What is the best way to invest £5,000 for my eight-year old daughter?
She already has a child trust fund (CTF), into which I invest £100 a month. The CTF is currently worth £15,000. Should I invest the extra money in another fund until my daughter is 25 or invest the money in a pension for her?
If I invested the money in a pension for her, I would be able to put in £3,600, once the basic-rate tax relief was added. Would that be the best option? And how do I go about running the pension when my daughter is older?
"The maximum amount you can deposit into a CTF this year is £4,080. As you are paying in £100 a month (£1,200 over the year) you could invest £2,880 of your £5,000 into the existing CTF.
The balance could then be paid into a stakeholder pension for your daughter. Tax relief would increase that amount to £2,650 and it would be able to grow free from income tax or capital gains tax. The 20% tax relief your daughter would receive on that pension contribution is hugely attractive.
But be aware that the money would be locked away for a very long time. Your daughter would automatically gain control of her pension at 18 – meaning she would be able to choose how it is invested – but she would not be able to gain access to the money until she is 55.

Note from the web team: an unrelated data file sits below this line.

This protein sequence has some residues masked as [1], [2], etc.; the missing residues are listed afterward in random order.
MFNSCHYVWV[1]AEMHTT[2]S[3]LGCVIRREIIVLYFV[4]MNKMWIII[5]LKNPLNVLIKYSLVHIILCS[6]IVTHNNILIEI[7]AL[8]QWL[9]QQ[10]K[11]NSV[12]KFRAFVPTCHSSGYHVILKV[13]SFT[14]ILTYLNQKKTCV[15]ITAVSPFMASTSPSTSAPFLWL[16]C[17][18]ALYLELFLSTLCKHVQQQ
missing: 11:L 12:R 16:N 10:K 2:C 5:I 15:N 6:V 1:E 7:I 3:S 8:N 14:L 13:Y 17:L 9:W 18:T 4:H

If that concerns you, consider paying for an independent financial adviser to help you."
Mark Hibbit is a chartered financial planner at Sovereign Independent Financial Advisors.
A form of money purchase defined contribution pension launched by the then Labour government in April 2001 with low charges and no-frills minimum standards. Designed to appeal to people on low and middle incomes who wanted to save for retirement but for whom existing pension arrangements were either too expensive or unsuitable, the stakeholder didn’t really take off and looks to be superceded by the National Employee Savings Trust (NEST).
Capital gains tax
If you buy an asset – shares, a second home, arts and antiques – and then sell it at a later date and make a profit, that profit could be subject to CGT. You don’t pay CGT on selling your main home (which is why MPs “flipped” theirs so regularly) or any securities sheltered in an ISA. Individuals get an annual CGT allowance (£10,600 in 2010/2011) but if you have substantial assets it’s worth paying an accountant to sort it for you.